This book deals with the performance and strategies of banks in 12 Central and Eastern European economies in the transition phase. In order to gain deeper insights into the functioning of the CEE banking sectors a database with extensive financial statement and ownership information is set up. Based on the dataset, banking efficiency is measured with the help of a stochastic frontier analysis. Foreign banks are on average more cost efficient than their domestic counterparts. Among the domestic banks, state owned banks outperform privately owned banks.
In the second part of this book, the importance of good creditor rights as a determinant for banking performance is established. Improvements in legislation provide the bank with means to establish a secured interest when engaging in lending contracts. It is shown that lending conditions improve for banks once creditor rights legislation is reformed. The implications of the theoretical model are tested empirically. Applying a DID methodology yields that improvements in collateral and bankruptcy legislation, indeed, cause increases in banking efficiency.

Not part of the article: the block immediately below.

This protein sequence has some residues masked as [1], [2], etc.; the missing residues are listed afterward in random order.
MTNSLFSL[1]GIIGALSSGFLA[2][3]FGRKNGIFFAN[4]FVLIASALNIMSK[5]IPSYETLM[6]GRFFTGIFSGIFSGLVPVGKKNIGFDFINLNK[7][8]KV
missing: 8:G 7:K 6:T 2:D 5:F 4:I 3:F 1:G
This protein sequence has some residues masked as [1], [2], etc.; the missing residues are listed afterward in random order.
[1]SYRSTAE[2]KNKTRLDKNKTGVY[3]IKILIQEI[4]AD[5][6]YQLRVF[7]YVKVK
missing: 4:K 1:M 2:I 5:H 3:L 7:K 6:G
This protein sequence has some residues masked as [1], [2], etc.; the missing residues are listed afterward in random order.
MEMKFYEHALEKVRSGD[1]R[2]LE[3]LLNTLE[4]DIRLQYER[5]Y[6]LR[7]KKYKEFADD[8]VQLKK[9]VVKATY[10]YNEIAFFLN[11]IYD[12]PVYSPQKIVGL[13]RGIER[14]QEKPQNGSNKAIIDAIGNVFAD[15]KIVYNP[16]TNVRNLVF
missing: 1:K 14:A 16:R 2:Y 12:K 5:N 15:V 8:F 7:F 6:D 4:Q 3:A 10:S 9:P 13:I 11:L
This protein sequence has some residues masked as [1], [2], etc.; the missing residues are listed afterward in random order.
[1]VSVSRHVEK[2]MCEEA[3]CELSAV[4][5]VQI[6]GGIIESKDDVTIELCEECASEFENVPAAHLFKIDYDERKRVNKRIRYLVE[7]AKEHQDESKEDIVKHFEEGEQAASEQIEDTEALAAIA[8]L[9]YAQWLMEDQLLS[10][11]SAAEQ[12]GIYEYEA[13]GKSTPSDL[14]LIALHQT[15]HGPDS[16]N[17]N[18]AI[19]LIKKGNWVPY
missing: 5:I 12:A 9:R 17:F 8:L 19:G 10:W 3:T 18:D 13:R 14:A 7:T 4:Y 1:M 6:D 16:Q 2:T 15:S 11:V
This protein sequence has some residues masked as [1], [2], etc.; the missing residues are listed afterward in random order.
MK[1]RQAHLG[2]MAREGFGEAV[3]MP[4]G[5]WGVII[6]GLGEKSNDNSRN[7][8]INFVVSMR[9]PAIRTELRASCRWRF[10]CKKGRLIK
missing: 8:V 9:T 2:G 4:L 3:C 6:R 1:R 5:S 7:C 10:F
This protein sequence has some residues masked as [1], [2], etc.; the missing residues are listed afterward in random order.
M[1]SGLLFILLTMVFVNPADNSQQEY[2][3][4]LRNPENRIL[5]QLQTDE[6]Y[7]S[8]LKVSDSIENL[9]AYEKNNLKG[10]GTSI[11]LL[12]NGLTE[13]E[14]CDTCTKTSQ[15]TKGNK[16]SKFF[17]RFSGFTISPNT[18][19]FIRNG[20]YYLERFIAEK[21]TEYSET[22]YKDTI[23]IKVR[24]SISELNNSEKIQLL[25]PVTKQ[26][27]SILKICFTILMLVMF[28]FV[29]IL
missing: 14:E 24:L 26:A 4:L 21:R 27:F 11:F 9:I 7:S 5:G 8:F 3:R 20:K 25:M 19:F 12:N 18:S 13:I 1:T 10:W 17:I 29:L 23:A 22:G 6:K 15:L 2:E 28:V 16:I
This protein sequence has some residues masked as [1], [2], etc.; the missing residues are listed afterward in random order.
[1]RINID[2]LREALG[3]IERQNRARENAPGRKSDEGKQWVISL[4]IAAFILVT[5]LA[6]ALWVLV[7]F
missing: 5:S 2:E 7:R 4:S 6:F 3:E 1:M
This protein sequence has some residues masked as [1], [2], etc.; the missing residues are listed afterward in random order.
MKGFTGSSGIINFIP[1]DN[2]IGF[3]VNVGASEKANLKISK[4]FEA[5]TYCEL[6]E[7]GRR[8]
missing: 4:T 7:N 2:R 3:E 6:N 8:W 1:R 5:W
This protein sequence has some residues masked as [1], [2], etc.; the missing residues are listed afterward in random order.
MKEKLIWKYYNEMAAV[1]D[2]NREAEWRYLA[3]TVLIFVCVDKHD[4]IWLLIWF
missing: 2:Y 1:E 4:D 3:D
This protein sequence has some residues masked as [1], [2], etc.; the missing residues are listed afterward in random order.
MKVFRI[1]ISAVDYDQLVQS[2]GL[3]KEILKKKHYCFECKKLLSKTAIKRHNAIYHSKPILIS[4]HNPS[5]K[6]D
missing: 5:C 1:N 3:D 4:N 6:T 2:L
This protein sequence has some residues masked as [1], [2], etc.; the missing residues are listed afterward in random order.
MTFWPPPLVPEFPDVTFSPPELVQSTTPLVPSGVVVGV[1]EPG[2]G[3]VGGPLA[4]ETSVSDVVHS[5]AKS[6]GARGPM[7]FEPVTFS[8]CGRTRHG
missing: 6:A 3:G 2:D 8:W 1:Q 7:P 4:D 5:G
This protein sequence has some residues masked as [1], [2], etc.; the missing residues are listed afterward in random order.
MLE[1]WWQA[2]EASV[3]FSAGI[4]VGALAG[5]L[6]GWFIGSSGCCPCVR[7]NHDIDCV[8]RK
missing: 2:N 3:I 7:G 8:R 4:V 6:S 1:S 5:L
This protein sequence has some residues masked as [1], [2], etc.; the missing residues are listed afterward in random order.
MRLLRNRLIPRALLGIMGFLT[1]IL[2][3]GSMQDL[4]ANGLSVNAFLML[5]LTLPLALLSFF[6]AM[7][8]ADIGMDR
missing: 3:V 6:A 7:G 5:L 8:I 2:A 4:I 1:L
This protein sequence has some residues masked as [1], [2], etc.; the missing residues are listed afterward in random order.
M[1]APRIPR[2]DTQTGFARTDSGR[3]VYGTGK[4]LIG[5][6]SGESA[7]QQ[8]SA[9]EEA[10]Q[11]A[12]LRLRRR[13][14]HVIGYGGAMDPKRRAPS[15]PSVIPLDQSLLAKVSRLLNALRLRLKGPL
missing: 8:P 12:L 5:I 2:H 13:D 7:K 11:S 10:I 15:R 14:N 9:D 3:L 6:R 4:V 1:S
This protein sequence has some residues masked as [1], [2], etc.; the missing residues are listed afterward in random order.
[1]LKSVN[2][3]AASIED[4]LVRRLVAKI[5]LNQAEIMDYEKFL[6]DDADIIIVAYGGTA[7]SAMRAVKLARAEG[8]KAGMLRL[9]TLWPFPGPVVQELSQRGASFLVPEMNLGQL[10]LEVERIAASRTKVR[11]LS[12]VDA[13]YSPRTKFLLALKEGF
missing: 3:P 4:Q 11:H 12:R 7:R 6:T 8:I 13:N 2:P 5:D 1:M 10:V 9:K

Finally, the causes and consequences of foreign market penetration are examined. The high market share of foreign banks can theoretically be explained with a technological advantage compared to their domestic competitors. Implications about the banking strategies of foreign banks are obtained by examining the factors that determine loan supply. Interestingly, the loan supply functions of the domestic and foreign banks only differ slightly. Further, no relationship between the macroeconomic conditions in the country of origin and the lending activity of a foreign bank is detected. These results support the claim that foreign banks move into the CEE countries to develop a new market.